this is the situation I am witnessing in a church:
during the Mass, after the Agnus Dei, a friar serving the Mass (just friar, not deacon, nor priest) goes to the Tabernacle, takes the ciborium and carries it to the altar. Then the priest alone distributes the Communion to the faithful.
In my opinion point 162 of the “Ordinamento Generale del Messale Romano” seems to suggest that only the priest is allowed to get the ciborium from the Tabernacle, but the case described there is slightly different.
I have unsuccessfully searched for an answer in Redemptionis Sacramentum.
I kindly ask you if there is an official answer to this question, maybe some response from the Congregation of Divine Worship regarding who is allowed to remove the reserved Bless Sacrament from the Tabernacle during the Mass.
I do not believe that it is permitted for a lay person, during Mass before Communion, to open the tabernacle and bring a ciborium to the altar.
We know from Eucharistiae Sacramentum 91 that and Extraordinary Minister of Holy Communion (who must be properly formed and appointed, of course) may – for the purposes of adoration only – open a tabernacle for exposition and reposition of Blessed Sacrament.
Mass is a different situation.
In the General Instruction of the Roman Missal, in the section on Mass without a deacon (if there is a deacon, he, obviously, would get the ciborium), we find:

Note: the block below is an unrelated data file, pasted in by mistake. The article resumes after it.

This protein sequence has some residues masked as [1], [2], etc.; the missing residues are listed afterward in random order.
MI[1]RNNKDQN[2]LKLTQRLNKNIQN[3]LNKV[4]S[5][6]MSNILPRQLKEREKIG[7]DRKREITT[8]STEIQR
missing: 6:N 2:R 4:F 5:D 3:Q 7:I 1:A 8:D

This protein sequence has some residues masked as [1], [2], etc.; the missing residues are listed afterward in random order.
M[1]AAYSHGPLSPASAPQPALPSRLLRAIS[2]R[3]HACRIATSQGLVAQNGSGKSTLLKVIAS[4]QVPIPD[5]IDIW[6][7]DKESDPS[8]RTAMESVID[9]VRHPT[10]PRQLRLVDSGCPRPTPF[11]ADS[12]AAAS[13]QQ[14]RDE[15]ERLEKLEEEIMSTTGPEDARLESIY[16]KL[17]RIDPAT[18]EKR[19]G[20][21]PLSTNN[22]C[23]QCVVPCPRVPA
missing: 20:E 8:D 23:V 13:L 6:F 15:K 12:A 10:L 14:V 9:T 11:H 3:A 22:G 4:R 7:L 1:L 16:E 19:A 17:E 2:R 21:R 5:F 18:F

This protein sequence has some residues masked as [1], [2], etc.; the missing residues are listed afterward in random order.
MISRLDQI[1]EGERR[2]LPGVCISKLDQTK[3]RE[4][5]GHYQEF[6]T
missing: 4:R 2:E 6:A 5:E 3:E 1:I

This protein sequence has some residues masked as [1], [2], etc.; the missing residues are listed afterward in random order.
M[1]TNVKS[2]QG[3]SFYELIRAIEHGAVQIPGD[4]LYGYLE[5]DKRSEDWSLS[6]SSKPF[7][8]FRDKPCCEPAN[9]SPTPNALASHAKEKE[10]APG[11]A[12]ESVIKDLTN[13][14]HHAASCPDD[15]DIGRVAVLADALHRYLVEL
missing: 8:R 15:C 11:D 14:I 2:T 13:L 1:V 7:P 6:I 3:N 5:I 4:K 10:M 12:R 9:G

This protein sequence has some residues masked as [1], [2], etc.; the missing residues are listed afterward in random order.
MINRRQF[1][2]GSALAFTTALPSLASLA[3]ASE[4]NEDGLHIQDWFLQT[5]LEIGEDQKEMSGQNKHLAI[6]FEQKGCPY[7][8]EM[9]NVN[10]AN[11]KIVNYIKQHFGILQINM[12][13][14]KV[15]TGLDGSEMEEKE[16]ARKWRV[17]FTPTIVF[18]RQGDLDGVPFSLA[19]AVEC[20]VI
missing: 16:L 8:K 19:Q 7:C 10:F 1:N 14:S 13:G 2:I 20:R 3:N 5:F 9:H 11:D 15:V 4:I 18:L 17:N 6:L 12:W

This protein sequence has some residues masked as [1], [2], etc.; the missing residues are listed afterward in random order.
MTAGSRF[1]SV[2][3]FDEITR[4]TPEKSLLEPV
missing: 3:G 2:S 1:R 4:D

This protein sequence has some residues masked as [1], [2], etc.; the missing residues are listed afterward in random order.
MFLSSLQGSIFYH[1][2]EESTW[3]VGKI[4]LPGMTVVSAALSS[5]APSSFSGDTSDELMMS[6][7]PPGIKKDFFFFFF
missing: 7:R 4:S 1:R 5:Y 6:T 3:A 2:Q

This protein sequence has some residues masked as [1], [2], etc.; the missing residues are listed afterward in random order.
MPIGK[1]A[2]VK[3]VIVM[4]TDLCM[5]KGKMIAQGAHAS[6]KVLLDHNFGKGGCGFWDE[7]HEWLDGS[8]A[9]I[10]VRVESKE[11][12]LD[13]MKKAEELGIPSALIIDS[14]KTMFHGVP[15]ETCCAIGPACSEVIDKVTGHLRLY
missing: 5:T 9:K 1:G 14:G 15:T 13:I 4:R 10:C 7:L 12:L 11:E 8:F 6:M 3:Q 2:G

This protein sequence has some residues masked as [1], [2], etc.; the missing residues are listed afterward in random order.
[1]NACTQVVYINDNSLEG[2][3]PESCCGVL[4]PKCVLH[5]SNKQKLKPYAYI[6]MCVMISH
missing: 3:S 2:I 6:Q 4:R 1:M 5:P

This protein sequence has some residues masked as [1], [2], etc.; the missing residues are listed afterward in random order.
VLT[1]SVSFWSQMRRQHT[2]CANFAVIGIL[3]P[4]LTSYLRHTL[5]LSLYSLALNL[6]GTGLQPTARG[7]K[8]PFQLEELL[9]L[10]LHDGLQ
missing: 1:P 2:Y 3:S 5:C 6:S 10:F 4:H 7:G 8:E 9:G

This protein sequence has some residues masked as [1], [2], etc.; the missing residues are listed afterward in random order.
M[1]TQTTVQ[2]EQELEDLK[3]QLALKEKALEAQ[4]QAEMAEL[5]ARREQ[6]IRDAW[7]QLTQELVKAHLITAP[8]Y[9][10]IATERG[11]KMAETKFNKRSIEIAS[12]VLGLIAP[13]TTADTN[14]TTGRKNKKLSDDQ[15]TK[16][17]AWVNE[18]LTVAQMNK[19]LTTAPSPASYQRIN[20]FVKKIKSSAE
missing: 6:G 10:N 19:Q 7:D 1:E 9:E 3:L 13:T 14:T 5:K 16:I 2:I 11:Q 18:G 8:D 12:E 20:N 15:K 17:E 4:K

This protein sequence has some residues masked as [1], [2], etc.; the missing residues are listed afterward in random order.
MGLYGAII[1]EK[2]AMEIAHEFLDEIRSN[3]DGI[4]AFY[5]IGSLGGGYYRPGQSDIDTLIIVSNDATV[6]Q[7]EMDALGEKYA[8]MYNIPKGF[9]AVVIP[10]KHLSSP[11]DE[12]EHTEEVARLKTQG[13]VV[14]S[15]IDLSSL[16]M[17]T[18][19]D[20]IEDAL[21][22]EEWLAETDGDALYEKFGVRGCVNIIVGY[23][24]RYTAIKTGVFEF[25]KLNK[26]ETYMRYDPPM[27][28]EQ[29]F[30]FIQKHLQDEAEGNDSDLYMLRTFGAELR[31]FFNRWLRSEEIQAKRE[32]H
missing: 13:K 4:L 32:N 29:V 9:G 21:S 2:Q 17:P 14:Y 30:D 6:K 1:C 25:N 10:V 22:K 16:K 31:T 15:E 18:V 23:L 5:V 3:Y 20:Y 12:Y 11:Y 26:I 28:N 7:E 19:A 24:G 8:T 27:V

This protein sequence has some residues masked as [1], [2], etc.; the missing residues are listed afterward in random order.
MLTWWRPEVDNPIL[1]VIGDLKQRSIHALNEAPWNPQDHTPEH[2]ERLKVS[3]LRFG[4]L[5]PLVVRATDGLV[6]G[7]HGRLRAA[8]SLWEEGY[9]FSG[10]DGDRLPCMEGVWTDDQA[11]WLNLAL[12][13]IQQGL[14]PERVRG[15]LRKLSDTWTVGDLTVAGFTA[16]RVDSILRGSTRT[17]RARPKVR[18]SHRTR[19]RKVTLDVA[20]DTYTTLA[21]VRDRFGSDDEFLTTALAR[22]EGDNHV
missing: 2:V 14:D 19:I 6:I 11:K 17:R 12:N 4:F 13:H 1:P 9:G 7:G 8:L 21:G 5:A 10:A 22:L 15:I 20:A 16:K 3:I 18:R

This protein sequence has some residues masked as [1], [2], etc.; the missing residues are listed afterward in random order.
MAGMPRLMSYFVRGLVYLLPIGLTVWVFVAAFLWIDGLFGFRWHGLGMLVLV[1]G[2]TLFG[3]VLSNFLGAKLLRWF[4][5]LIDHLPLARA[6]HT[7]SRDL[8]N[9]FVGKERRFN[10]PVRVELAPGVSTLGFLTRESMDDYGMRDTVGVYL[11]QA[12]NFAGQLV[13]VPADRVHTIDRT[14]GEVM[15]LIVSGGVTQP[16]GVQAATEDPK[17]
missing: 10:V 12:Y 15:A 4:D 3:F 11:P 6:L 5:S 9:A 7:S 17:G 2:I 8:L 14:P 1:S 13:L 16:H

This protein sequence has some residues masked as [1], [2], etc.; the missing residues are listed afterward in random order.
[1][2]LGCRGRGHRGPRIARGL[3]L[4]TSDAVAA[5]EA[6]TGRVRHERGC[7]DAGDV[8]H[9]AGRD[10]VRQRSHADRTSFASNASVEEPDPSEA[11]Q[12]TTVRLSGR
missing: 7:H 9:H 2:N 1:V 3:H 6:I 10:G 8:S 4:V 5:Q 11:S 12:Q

162. The priest may be assisted in the distribution of Communion by other priests who happen to be present. If such priests are not present and there is a very large number of communicants, the priest may call upon extraordinary ministers to assist him, e.g., duly instituted acolytes or even other faithful who have been deputed for this purpose. …
These ministers should not approach the altar before the priest has received Communion, and they are always to receive from the hands of the priest celebrant the vessel containing either species of the Most Holy Eucharist for distribution to the faithful.
163. When the distribution of Communion is finished, the priest himself immediately and completely consumes at the altar any consecrated wine that happens to remain; as for any consecrated hosts that are left, he either consumes them at the altar or carries them to the place designated for the reservation of the Eucharist. …
Two things are clear.
First: If a lay person cannot approach the altar before the priest’s Communion, then a lay person cannot bring a ciborium to the altar.
A friar who is not ordained is a layman. He may be a Extraordinary Minister, but that only allows him to help the priest distribute Communion, not to bring the Eucharist to the altar before the priest’s communion.
Second point: When there is no deacon, the priest takes the Blessed Sacrament back to the tabernacle. If that is the case after Communion, it should be the case before Communion.
There may be some cases in which the tabernacle is not near the altar and an infirm or crippled priest would have a hard time physically making the trip back and forth. Rare cases, however, are not the best basis for the law. Let’s stick to normal situations.
Finally, the particular law in Italy may be different, but I suspect that on this point it would be more strict rather than less.
It may be that we can find greater clarity from directives on diocesan websites. I would rely more on diocesan sites than on parish sites. Perhaps some of you good readers can look around a little more on this interesting question.